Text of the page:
“Shall we not receive evil?”

All three readings today give us a mass of things to think about – some deep thinking is involved. Job’s reaction to his wife’s suggestion that he should curse God and die (2:9,10). His reaction reveals a very valuable principle, “shall we receive good from God, and shall we not receive evil?”

Do we expect all life to be smooth and plain sailing – after we decide to serve God? The Bible is full of examples that this is not the case. As one example, look at David’s misfortunes after he had slain Goliath! Learning to live in times of trouble is often a learning curve in building up our character.

We read that “the sons of God came to present themselves before the LORD and Satan [the ESV has a footnote that the Hebrew word means the adversary] also came among them” (1:6). It is comparable to the twelve disciples of Jesus and one of them is called a devil (John 6:70).

We considered the phrase “to present themselves before the LORD”. Now we do this every Sunday when we present ourselves at our place of worship – and the Lord sees the nature of all the hearts assembled there, he does more than hear our words. So we can, we suggest, see this incident as God knowing what a man who is envious of Job, is thinking as they gather together, probably before an altar to offer sacrifice.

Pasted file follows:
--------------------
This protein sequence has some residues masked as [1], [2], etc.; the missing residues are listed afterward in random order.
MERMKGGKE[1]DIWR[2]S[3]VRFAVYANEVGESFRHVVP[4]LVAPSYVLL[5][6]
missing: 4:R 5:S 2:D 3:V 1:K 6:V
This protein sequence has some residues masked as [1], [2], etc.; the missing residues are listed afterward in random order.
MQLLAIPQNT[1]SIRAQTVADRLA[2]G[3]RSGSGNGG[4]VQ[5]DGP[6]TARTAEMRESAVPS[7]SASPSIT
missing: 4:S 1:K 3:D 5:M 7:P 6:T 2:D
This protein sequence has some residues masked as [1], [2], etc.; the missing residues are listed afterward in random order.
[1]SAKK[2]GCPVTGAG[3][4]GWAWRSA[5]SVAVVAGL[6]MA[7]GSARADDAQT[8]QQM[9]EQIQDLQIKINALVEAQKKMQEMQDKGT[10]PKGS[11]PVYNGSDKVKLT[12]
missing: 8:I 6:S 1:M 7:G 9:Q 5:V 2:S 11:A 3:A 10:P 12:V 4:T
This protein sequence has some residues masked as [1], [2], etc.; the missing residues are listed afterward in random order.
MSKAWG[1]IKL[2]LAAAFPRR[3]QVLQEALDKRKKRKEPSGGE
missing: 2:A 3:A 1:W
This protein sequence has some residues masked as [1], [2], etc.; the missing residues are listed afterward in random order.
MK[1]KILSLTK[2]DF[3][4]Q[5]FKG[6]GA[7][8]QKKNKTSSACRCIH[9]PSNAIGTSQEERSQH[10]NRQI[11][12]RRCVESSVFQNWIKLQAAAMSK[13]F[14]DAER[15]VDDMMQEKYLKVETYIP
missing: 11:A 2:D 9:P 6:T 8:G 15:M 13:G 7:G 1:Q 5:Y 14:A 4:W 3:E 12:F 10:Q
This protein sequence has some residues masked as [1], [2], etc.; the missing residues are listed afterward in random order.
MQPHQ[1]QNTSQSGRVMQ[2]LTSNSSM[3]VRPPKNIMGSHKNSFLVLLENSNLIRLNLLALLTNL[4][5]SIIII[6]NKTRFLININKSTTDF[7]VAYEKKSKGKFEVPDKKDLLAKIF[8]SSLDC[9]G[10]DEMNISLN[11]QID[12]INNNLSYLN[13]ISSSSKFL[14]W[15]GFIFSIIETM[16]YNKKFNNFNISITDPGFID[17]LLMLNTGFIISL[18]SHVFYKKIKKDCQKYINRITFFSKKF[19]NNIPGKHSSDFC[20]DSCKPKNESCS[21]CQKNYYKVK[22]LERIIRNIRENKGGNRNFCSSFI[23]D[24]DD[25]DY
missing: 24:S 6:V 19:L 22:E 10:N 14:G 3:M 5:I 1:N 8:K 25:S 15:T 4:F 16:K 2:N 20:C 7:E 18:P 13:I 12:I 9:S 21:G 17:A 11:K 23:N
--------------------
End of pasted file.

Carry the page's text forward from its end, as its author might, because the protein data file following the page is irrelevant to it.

So in one sense we can see this account about the life of Job as a “play” on the thinking in the minds of those involved. Another point, although Job was “blameless and upright” (1:1) there was an element in his character that was lacking. He admits “the thing that I fear comes upon me and what I dread befalls me” (3:25). Job did not have, at this stage, “the full assurance of faith” as we will read in Hebrews tomorrow (10:22). When we come to read the end of Job, at the end of December, we will see the outworking of all this with his wonderful profession of understanding in what he now “sees”. There are meaningful lessons in this for ourselves.